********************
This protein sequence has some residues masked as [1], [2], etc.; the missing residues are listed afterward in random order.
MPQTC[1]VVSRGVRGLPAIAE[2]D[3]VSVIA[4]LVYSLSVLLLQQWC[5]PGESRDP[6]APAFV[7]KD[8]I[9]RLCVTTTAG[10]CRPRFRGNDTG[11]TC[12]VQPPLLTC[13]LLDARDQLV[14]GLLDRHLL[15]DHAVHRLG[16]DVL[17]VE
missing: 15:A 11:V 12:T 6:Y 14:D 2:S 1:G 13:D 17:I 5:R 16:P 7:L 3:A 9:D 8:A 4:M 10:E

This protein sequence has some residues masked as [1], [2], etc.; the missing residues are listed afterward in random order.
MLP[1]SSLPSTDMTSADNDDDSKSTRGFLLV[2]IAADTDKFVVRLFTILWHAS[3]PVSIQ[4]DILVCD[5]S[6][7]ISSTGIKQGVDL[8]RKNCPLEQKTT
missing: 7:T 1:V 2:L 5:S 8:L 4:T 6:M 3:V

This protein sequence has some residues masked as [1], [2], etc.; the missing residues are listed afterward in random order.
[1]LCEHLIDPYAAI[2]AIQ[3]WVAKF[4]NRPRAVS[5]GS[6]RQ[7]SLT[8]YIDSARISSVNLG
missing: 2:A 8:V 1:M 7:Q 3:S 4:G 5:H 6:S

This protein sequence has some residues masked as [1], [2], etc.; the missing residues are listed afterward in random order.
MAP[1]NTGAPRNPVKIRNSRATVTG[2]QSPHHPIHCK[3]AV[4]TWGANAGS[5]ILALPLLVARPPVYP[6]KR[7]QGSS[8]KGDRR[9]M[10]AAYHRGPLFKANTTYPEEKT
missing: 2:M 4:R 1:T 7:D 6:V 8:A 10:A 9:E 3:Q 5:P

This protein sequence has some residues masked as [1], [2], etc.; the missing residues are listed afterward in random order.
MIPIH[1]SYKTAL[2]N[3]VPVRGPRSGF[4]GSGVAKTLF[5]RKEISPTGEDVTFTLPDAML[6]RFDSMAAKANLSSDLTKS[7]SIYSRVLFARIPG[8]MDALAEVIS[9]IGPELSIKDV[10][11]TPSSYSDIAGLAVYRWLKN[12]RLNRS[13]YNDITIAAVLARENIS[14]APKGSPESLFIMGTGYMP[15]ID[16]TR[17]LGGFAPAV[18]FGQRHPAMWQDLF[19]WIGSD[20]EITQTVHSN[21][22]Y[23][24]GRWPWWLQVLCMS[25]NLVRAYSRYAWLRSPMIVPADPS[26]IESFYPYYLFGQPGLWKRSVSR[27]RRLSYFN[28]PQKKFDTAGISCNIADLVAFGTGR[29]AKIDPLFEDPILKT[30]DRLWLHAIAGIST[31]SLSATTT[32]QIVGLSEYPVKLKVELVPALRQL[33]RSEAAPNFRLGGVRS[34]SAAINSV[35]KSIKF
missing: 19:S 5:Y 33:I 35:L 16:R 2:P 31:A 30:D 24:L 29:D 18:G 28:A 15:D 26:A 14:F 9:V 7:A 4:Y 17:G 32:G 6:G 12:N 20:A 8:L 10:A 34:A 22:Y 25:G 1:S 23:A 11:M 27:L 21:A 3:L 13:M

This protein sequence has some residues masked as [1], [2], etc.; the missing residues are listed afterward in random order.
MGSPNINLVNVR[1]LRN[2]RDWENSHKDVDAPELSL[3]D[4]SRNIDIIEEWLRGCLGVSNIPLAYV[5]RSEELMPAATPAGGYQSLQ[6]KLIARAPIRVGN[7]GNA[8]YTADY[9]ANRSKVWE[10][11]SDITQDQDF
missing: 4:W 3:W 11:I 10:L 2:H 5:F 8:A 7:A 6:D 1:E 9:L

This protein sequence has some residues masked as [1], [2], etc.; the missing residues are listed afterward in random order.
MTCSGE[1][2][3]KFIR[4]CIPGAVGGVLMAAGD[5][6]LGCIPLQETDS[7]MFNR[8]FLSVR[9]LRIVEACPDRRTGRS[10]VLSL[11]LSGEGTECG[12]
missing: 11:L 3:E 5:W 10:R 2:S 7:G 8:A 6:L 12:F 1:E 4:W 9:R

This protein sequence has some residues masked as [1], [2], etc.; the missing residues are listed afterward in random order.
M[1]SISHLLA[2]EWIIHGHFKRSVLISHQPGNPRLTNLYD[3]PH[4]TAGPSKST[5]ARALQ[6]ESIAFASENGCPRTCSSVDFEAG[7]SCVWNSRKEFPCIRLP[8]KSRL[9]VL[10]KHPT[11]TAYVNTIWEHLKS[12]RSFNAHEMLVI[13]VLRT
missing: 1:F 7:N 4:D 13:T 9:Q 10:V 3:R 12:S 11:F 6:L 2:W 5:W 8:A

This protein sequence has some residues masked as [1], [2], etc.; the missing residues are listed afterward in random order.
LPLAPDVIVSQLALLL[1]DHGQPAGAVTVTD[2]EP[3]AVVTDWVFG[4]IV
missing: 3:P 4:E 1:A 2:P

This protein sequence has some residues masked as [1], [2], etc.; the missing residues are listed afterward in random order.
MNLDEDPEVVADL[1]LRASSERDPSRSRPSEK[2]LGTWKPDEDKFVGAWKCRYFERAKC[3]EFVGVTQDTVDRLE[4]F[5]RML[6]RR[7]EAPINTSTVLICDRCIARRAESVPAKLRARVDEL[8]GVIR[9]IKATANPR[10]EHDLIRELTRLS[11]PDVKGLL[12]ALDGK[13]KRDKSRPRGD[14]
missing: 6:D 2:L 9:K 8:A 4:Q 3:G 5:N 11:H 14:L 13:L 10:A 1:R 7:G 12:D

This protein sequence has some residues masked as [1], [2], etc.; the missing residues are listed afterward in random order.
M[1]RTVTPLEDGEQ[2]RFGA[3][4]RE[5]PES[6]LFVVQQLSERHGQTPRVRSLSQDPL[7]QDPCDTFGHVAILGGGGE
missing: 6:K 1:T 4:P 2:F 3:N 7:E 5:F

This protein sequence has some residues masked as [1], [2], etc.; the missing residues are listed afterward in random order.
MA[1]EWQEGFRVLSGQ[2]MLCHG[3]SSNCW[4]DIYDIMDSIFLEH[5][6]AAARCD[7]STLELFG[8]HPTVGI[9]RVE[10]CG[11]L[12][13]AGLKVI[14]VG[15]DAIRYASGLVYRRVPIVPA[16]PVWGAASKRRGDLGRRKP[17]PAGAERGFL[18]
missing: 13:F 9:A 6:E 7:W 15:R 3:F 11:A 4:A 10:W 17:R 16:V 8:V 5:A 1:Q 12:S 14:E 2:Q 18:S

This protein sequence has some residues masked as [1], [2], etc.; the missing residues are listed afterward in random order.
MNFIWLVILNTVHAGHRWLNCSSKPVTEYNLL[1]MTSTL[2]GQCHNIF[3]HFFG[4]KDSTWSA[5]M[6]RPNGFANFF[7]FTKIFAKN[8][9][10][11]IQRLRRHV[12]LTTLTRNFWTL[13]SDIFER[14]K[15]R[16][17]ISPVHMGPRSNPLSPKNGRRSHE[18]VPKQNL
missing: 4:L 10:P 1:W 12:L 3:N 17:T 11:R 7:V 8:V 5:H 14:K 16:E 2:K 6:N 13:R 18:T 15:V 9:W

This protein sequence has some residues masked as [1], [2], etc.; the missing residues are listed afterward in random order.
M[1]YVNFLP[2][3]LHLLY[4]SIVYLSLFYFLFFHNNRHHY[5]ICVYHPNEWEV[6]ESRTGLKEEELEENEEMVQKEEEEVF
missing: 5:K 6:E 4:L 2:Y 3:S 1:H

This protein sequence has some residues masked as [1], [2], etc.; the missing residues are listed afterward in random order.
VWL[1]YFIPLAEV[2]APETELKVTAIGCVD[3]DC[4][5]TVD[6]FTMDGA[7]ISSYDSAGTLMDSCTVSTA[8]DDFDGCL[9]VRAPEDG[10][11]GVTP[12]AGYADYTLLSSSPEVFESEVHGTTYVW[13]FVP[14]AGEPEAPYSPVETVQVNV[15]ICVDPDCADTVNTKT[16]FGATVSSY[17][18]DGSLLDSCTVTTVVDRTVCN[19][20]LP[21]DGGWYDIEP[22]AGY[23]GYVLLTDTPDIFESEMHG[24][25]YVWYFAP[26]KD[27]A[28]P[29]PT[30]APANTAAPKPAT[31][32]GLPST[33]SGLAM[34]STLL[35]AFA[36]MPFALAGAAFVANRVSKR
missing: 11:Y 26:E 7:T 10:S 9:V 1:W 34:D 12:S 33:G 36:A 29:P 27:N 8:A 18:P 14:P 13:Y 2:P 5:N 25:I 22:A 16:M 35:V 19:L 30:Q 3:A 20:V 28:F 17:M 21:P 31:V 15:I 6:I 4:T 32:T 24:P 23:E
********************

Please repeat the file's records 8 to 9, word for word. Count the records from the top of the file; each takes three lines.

This protein sequence has some residues masked as [1], [2], etc.; the missing residues are listed afterward in random order.
M[1]SISHLLA[2]EWIIHGHFKRSVLISHQPGNPRLTNLYD[3]PH[4]TAGPSKST[5]ARALQ[6]ESIAFASENGCPRTCSSVDFEAG[7]SCVWNSRKEFPCIRLP[8]KSRL[9]VL[10]KHPT[11]TAYVNTIWEHLKS[12]RSFNAHEMLVI[13]VLRT
missing: 1:F 7:N 4:D 13:T 9:Q 10:V 3:R 12:S 11:F 6:L 2:W 5:W 8:A

This protein sequence has some residues masked as [1], [2], etc.; the missing residues are listed afterward in random order.
LPLAPDVIVSQLALLL[1]DHGQPAGAVTVTD[2]EP[3]AVVTDWVFG[4]IV
missing: 3:P 4:E 1:A 2:P